Fresia, Jerry (1988). Toward an American revolution: exposing the Constitution and other illusions [archival]. Boston: South End Press.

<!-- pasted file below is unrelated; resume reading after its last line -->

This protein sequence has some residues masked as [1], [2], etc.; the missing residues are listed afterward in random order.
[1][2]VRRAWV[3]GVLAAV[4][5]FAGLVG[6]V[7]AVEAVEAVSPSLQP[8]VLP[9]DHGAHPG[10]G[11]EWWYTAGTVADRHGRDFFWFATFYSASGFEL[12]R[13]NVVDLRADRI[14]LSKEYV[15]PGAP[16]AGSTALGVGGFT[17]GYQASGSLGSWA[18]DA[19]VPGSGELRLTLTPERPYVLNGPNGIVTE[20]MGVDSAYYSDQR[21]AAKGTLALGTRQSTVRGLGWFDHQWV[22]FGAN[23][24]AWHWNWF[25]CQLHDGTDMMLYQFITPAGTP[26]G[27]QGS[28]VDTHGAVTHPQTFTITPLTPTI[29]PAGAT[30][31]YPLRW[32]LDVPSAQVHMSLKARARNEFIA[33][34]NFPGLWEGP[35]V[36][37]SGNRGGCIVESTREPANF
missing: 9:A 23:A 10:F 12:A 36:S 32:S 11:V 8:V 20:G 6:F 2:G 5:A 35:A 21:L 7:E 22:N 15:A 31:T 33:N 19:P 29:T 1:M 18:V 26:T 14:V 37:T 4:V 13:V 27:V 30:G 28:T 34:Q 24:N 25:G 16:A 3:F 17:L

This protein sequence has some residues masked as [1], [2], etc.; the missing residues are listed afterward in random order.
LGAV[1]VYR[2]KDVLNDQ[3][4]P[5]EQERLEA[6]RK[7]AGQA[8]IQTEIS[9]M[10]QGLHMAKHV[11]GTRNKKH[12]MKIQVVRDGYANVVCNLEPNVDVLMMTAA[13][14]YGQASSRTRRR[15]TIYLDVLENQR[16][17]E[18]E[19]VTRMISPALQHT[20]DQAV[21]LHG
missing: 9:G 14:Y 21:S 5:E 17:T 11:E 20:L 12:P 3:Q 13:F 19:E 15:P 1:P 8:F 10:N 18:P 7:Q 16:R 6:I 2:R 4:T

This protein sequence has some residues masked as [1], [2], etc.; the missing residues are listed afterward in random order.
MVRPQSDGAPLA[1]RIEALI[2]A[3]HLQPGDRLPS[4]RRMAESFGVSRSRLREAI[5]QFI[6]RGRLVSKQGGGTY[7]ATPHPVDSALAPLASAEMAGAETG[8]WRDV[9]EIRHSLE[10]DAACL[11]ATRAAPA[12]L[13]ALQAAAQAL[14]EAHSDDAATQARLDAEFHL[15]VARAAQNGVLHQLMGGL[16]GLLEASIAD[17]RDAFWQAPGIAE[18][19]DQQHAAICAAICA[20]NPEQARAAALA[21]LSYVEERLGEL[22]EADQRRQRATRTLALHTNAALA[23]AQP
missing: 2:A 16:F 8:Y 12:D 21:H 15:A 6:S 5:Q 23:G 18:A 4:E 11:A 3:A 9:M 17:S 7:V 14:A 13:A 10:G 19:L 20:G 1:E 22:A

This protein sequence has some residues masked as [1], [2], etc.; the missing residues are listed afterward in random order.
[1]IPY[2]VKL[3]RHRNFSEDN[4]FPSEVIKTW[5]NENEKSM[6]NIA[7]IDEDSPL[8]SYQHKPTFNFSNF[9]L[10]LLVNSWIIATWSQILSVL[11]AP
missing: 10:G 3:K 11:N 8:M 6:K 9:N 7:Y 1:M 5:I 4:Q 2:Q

Fresia exposes the government of the USA under the Constitution as a disguised oligarchy, designed from the start to secure the consent of the governed by limited concessions to democracy while systematically frustrating any meaningful exercise of democratic control over the actions of the wealthy elite. He traces the origins of the Constitution to economic sanctions levied by Great Britain shortly after the Revolutionary War, which led merchants in the USA to tighten credit and attempt collection of existing loans, especially to farmers. The credit crisis in turn led to a popular movement for debt relief, and to local resistance against state governments dominated by the merchant class, culminating in Shays’ Rebellion. In other states, democratically controlled legislatures enacted debt-relief measures. The central government under the Constitution was designed to suppress local revolts by force, and limit the power of the states to provide legal relief for debtors, while creating a complex form of indirect popular government that would be susceptible to influence by moneyed interests. The more recent proliferation of obscure unaccountable bureaucracies, military black budgets, lobbyists, and shadowy nongovernmental advisory organizations is not an aberration, but a logical extension of what the Framers intended: the creation of obfuscated zones within the government, largely opaque to public view and subject to private manipulation. The Constitution was supported only by a minority of the population at the time it was proposed, and ratification was achieved by deceptive and antidemocratic measures.